The Tactical Hunter Project (Part 3: Why Not An AK?)

In the last installment I outlined my solution to the Tactical Hunter Project; an AR in 7.62×39. Some would ask, why not skip the challenges of an AR in this caliber and go with the tactical rifle designed around this cartridge, the AK?

Good question.

Nyet! AK is fine!
Nyet! AK is fine!

First, one of the primary goals of this project was to be a do everything rifle. I needed to be able to use if for self-defense and hunting. I needed to be able to quickly and easily reconfigure it for each of these roles as well as the variations within each role. For self-defense I would want a red dot optic and a powerful white light. For hunting out of a blind I would need a magnified optic. At night I would need to attach a green light (green doesn’t seem to disturb the hogs nearly as much as a white light). The ability to mount a camera would be cool for hunting but not a requirement. At some point, when I can afford them, I might even want to be able to attach night vision optics. For stalking through thick brush I would need to be able to strip the rifle down to its lightest possible configuration. This doable with the AK but it is a piece of cake with the AR.

Weight, was the second factor in this. following pig trails through heavy brush is tough work of an old guy like me. Keep in mind that most of the brush around here comes with some sort of anti-personnel defenses like thorns, stickers, poisons, ticks…these go unnoticed by thick skinned feral hogs but are tough on thin skinned humans. Even an extra pound or two of weight on the rifle adds up when climbing/walking/crawling over/through/under this mess. This is another advantage for the AR.

The third, and probably the most important area of concern, with the AK platform is accuracy. Yes, there are AKs that are very accurate but let’s be honest most suffer from some degree of sloppy manufacture/assembly.

Can a buy an AK that is more accurate? Sure, but it will add to the cost. Lighter weight AK? Sure, but it will cost. More attachment options? Sure, but again it will cost. I was able to build the AR for this project for somewhere around $500. An AK with the required accuracy and features would run closer to $1,500 at the time. Today the price of the AR would be a bit less than what I paid a couple of years ago. The AK would be a lot less but still up around $900.

I really like AKs. My initial reaction was to start with that as the platform of choice and I could have done it but it would have cost more to accomplish the same thing.

That is why I didn’t go with an AK.

God Bless

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11 thoughts on “The Tactical Hunter Project (Part 3: Why Not An AK?)

  1. Reblogged this on and commented:
    I have never been a fan of the AK-47. Saw a couple of them over the years that were police recoveries, and I noticed that two, had cracks in the frame. No clue of how they cracked, but it always stuck with me. The AK-47, from what was throwing lead in my direction, were not exactly accurate fire instruments. I would opt for an AK-74 with synthetic stock, if I had to chose in the AK lineage. Why not just go with a Ruger Mini-14 chambered in 5.56 and synthetic stock [Model 5855]?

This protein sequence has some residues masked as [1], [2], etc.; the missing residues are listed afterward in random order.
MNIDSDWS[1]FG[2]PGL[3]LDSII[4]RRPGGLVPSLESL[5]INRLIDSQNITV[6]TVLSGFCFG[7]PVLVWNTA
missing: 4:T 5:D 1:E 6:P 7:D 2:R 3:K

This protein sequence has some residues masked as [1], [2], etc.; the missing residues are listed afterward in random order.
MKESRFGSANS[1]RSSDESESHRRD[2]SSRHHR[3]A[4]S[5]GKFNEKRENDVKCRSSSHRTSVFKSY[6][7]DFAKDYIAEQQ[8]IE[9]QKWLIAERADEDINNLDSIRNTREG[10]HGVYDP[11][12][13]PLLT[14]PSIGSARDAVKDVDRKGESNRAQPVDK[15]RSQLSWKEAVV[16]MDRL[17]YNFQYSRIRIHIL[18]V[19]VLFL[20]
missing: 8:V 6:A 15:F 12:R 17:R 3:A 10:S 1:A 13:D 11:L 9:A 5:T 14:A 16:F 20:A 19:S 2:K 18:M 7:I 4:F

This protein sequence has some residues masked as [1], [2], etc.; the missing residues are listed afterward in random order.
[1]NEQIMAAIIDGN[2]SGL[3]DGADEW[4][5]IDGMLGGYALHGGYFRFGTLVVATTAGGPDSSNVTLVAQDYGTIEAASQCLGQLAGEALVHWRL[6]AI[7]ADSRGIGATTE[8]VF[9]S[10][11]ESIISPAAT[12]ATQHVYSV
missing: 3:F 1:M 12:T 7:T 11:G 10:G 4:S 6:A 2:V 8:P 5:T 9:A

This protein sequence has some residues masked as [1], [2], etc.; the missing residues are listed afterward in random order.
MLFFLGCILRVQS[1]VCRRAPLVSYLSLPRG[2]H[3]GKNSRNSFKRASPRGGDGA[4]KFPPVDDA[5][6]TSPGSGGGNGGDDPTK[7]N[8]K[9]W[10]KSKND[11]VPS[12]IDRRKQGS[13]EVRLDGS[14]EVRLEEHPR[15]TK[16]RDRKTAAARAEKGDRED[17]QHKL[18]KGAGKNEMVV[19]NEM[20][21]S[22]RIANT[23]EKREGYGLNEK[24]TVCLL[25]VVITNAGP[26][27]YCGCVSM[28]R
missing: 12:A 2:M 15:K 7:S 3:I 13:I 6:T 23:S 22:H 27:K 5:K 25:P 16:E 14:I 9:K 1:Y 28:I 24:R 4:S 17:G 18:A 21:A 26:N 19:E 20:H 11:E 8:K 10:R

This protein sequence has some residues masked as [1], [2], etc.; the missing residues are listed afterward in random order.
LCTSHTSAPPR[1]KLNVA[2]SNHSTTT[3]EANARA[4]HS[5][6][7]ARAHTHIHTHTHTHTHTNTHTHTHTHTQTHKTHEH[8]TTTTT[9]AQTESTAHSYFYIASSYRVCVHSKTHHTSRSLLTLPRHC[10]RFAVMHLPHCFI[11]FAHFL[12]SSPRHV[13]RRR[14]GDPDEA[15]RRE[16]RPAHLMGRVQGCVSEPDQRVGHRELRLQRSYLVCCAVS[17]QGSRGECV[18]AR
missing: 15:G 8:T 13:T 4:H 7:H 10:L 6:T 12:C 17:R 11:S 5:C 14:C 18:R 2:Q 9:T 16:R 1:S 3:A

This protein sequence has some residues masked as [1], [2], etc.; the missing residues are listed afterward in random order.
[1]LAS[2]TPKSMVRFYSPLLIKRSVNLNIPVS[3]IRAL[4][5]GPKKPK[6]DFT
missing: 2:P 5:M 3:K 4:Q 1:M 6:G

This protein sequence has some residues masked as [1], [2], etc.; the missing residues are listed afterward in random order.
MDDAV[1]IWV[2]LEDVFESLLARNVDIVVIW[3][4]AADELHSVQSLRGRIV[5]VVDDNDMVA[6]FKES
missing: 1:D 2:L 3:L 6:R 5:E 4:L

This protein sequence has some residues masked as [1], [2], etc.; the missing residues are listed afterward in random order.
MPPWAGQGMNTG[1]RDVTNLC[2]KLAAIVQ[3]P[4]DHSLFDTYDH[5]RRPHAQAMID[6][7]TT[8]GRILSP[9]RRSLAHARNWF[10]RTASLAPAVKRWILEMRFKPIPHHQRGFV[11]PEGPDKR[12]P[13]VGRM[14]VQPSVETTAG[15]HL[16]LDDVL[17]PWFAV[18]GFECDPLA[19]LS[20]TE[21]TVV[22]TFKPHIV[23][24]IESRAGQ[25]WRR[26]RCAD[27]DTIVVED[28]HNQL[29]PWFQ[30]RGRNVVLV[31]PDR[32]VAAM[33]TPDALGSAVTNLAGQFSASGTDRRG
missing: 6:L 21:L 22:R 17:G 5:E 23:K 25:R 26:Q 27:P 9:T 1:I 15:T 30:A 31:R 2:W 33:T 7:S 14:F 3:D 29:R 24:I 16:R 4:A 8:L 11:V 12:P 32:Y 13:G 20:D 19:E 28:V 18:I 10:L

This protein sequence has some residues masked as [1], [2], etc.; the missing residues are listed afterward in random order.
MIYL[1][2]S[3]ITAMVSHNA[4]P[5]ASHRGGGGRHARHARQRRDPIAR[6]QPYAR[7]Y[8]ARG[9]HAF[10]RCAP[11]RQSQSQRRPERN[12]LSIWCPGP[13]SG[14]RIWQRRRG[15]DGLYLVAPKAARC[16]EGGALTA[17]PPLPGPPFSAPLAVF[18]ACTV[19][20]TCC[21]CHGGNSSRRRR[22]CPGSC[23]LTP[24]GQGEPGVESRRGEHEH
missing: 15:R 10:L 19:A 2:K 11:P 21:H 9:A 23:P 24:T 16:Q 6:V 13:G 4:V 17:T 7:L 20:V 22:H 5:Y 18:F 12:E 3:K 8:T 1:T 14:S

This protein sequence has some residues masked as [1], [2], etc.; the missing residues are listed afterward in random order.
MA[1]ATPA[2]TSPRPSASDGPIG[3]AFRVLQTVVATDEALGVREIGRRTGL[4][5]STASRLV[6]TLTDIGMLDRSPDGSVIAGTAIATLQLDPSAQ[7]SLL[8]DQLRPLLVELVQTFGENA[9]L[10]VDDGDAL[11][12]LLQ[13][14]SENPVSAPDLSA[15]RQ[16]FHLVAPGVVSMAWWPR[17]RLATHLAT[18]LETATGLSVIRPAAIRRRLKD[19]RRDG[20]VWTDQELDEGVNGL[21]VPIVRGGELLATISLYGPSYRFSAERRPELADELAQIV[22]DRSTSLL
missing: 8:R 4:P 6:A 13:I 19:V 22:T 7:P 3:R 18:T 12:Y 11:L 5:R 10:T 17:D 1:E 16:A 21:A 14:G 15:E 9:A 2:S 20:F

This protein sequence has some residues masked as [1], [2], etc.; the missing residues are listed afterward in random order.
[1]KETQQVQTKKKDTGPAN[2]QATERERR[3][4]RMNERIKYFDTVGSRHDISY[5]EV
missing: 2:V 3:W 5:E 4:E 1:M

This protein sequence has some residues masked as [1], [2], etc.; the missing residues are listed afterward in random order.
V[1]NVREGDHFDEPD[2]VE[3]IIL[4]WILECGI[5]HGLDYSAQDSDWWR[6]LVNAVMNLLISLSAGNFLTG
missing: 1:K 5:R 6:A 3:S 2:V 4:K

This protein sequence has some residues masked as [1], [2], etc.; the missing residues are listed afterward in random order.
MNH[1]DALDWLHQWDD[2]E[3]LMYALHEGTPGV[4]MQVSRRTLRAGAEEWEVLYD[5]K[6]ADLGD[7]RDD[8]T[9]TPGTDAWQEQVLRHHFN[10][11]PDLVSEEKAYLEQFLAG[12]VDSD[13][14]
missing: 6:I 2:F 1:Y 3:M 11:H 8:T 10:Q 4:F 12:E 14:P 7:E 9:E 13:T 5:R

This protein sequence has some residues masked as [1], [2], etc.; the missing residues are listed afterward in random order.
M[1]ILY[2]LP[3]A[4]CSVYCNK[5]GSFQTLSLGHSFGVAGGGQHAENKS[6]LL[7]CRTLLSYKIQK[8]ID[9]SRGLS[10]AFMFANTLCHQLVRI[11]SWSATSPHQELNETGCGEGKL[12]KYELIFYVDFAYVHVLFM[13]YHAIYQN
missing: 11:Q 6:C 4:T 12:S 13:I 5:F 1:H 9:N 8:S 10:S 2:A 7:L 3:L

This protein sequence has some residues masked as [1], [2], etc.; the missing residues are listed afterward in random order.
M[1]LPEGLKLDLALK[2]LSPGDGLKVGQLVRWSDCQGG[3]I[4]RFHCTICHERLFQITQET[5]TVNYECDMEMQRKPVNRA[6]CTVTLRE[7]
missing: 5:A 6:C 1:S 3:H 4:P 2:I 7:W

Liked by 1 person

    1. An AK is OK for “area denial” was what one person told me when I picked one up for the first time.
      Yet the usual range I was using it was less than 200 yrds and 2-3 MOA meant about a 8 to 10″ hit diameter. That’s center mass most of the time provided you were schooled in using iron sights correctly and shot aimed semi auto and not wildly in full auto.

      Adding optics doesn’t make MOA any better, just easier to aim (but unbalances it).

      Designed as an assault rifle it was never a long distance nail driver.
      That came about with the Dragonov.
      Yet that came with a 4X scope which some would argue isn’t powerful enough for modern weaponry.
      Only why isn’t that enough?
      There was never a need for me to count the hairs in a persons nose, only to range and aim accurately.

      Still it too did what was advertised.

      Sometimes I think people expect too much.
      The reliability, ease of operation, and the simple fluid change of high capacity mags, is what I loved about the AK. Russian engineering at it’s finest. A true grunts weapon.

      Liked by 2 people

      1. 🙂 Funny how the sound of someone elses weapons causes a feeling of hate isn’t it? For me it’s the Famas, and the M1 carbine in the hands of a bogbrained Irishman.
        Yet both are just tools to me.
        Some sharp, others won’t cut butter.

        Liked by 2 people

    2. AKs can be accurate but it costs more to get good barrels and proper assembly than most are willing to pay.
      For an AK to be accurate it also needs decent ammo and an operator who knows how to shoot. Most are employed as spray and pray tools and with the way most are assembled that’s probably not too far off.
      Cracked receivers!?!?!? Wow, that takes some doing.
      God bless.

      Liked by 1 person

  2. I’m not a big fan of the AK, but I picked one up at a really great price and take it to the range once in awhile. With cheap Wolf Classic ammo it does about what I expect it to do. 3″-5″ at 100 yards. Not my favorite rifle, but I’ll keep it around.
    7.62 x 39 in the AR platform is interesting!

    Liked by 1 person

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